(Bloomberg) -- Oil posted the biggest weekly gain in more than a month as supplies tightened and the White House signaled progress on U.S.-China trade talks.
Futures in New York rose for a fourth day. U.S. crude stockpiles fell for the first time in six weeks, the EIA said Wednesday, while a critical North Sea oil pipeline was briefly shut Thursday. The U.S. and China “seem to be on the glide path” to a possible signing of phase one of a trade deal in Chile next month, a White House adviser told Fox News.
“We are a little optimistic that there will be a China-U.S. Trade deal,” Bart Melek, commodity strategist at Toronto Dominion Bank, said by phone.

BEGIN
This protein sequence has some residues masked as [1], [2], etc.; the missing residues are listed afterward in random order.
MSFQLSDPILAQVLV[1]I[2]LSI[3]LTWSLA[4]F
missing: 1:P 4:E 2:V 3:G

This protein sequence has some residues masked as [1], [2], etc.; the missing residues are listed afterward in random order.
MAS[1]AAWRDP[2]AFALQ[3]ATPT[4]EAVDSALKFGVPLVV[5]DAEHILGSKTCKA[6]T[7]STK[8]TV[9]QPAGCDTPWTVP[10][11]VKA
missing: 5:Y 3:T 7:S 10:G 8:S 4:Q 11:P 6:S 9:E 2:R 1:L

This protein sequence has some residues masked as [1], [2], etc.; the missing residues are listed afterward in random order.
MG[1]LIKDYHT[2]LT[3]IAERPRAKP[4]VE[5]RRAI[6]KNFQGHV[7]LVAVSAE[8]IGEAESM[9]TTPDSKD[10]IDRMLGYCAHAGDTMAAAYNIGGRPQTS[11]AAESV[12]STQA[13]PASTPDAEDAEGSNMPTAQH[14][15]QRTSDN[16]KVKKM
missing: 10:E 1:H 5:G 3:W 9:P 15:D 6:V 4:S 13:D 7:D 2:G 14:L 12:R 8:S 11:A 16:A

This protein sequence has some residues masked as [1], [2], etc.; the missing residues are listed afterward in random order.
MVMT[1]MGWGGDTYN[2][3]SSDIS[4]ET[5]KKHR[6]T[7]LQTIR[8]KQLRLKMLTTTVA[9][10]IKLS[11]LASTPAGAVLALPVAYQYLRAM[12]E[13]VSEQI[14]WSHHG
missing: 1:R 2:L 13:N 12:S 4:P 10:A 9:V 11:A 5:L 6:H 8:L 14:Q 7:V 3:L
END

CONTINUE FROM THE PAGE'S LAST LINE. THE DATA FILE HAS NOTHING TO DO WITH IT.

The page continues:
Oil is down about 15% from an April peak as the trade spat between Washington and Beijing dents demand, though President Donald Trump has raised expectations that he and Chinese President Xi Jinping are making progress.
“We’re doing very well with China” and “they want to make a deal very badly,” the president told reporters outside of the White House Friday.
West Texas Intermediate for December delivery rose 43 cents to settle at $56.66 a barrel on the New York Mercantile Exchange for a weekly rise of 5.4%.
Brent for December settlement climbed 35 cents to close at $62.02 a barrel on the London-based ICE Futures Europe Exchange. Prices are 4.4% higher this week. The global benchmark crude traded at a $5.36 premium to WTI.
--With assistance from Robert Tuttle and Grant Smith.
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